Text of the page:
Death of woman who was sent home from ARH emergency room prompts questions

Mary Louis Murphy, 56, visited ER Jan. 30 complaining of chest pain. She was sent home and died in her sleep the following night.

Mary Louis Murphy died Jan. 31 after being sent home from the Abbotsford Regional Hospital emergency department.

Mary Louis Murphy died Jan. 31 after being sent home from the Abbotsford Regional Hospital emergency department.

Fraser Health officials are looking into another case in which an Abbotsford Regional Hospital (ARH) patient died within days of being sent home from the emergency department.

Mary Louis Murphy was brought to hospital the evening of Jan. 30 complaining of excruciating chest pains. She thought she was having a heart attack, but was told she was having a muscle spasm and sent home after receiving a shot of morphine.

Murphy, who was 56 years old, spent the following day in extreme discomfort, according to her close friend, Andrew Grimeau. That night, still in pain but not wanting to relive her experience at ARH, she went to sleep. She never awoke, and was found by her boyfriend the following morning.

Grimeau said Murphy went to hospital suffering from “pain she had never felt before.” He said she wasn’t seen by a doctor for five hours, until she received the morphine shot.

Murphy had worked for Fraser Health as a medical assistant in a rehab facility located near the hospital. Grimeau said she was an “independent woman,” who loved reading, watching TV, and caring for her plants and cats.

“She would get up and go for a weekend to see Joe Walsh Band in the Kootenays,” he said. “She was a healthy lady all around.”

He continued: “She didn’t have many people around, but the ones she did have, she loved so dearly and [she] would go to the end of the earth for people.”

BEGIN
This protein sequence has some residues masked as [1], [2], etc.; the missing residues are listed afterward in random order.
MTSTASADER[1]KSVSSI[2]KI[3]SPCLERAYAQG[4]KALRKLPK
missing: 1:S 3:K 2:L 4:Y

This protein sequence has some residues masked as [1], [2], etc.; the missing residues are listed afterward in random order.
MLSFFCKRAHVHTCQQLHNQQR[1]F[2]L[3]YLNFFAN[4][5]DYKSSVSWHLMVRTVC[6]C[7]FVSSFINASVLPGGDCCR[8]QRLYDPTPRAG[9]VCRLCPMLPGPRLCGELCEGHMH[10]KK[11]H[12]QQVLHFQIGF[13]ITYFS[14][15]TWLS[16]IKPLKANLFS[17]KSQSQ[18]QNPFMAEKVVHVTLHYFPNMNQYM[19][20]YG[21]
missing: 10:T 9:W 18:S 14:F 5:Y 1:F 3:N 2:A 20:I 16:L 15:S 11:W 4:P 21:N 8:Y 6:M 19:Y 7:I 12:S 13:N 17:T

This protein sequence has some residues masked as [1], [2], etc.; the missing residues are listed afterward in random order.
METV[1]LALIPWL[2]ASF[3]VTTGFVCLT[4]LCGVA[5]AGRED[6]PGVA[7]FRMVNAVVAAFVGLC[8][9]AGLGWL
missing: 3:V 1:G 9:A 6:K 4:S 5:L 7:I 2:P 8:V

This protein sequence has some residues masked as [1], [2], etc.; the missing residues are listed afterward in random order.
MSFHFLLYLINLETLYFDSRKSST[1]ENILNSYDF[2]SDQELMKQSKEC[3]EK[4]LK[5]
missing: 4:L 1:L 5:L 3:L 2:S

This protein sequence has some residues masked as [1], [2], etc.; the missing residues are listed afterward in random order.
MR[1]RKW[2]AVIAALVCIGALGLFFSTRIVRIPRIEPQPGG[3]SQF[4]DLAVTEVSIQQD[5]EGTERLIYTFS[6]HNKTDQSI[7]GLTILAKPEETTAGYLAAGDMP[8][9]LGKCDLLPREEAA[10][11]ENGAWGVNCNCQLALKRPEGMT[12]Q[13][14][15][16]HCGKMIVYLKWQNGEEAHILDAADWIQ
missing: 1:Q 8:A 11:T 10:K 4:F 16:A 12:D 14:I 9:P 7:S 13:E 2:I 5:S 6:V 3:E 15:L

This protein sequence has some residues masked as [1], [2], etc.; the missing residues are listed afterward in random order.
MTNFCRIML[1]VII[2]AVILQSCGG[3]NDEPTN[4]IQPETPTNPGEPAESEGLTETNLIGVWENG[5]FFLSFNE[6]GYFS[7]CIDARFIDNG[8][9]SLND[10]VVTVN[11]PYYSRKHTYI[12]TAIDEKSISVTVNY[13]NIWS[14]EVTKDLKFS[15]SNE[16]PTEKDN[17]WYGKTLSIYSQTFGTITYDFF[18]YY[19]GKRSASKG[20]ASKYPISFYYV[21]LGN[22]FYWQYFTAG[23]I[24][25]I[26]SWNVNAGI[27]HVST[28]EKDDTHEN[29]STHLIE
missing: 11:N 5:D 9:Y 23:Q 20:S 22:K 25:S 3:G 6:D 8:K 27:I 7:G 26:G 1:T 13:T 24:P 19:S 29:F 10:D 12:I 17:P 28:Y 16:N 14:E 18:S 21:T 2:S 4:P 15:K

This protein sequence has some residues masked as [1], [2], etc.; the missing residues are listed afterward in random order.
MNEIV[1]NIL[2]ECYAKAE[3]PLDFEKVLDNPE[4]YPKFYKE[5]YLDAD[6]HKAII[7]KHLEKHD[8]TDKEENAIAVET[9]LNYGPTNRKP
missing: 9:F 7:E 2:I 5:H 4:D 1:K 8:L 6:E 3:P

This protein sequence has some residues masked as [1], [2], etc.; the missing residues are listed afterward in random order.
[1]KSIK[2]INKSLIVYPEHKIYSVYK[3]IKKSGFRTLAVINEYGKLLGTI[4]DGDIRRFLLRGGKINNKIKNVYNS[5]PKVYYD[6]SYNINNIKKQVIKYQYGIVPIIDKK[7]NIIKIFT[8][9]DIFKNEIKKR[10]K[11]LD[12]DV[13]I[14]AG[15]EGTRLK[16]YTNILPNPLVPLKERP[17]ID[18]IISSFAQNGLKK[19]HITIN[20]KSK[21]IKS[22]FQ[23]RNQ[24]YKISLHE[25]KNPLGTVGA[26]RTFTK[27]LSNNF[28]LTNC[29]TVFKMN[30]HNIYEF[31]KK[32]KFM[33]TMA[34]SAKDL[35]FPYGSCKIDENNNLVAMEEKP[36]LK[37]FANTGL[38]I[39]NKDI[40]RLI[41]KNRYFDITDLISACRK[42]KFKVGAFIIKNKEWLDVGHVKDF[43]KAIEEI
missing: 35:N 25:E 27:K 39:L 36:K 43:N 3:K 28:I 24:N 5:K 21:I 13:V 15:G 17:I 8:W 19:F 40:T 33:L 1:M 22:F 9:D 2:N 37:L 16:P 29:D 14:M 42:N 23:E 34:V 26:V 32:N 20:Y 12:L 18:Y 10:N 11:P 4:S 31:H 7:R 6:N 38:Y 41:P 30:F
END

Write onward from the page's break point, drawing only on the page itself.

Grimeau said a coroner’s report listed her cause of death as “unknown.”

Fraser Health said no complaint has yet been lodged with its patient care quality office.

“Certainly, our hearts go out to this family who have lost a loved one,” spokesperson Tasleem Juma said in an email. “Since this was brought to our attention, we have reached out to the woman’s relative to better understand their concerns. We will look at this person’s chart and we will be working with the coroner’s office to see what additional information they can provide.”

Juma urged the public to contact Fraser Health with any concerns, particularly when a person dies at home, as the health authority may not otherwise be notified of a recent patient’s death.

A week after Murphy’s death, a three-year-old child died a little over a day after being brought to hospital by her parents. Nimrat Gill was sent home from the hospital the morning of Feb. 6, only to be brought back to ARH 29 hours later when her symptoms worsened. She died soon after.

A joint review between ARH’s emergency department and the health authority’s Maternal, Infant, Child and Youth team is underway, and the coroner’s office is also investigating.

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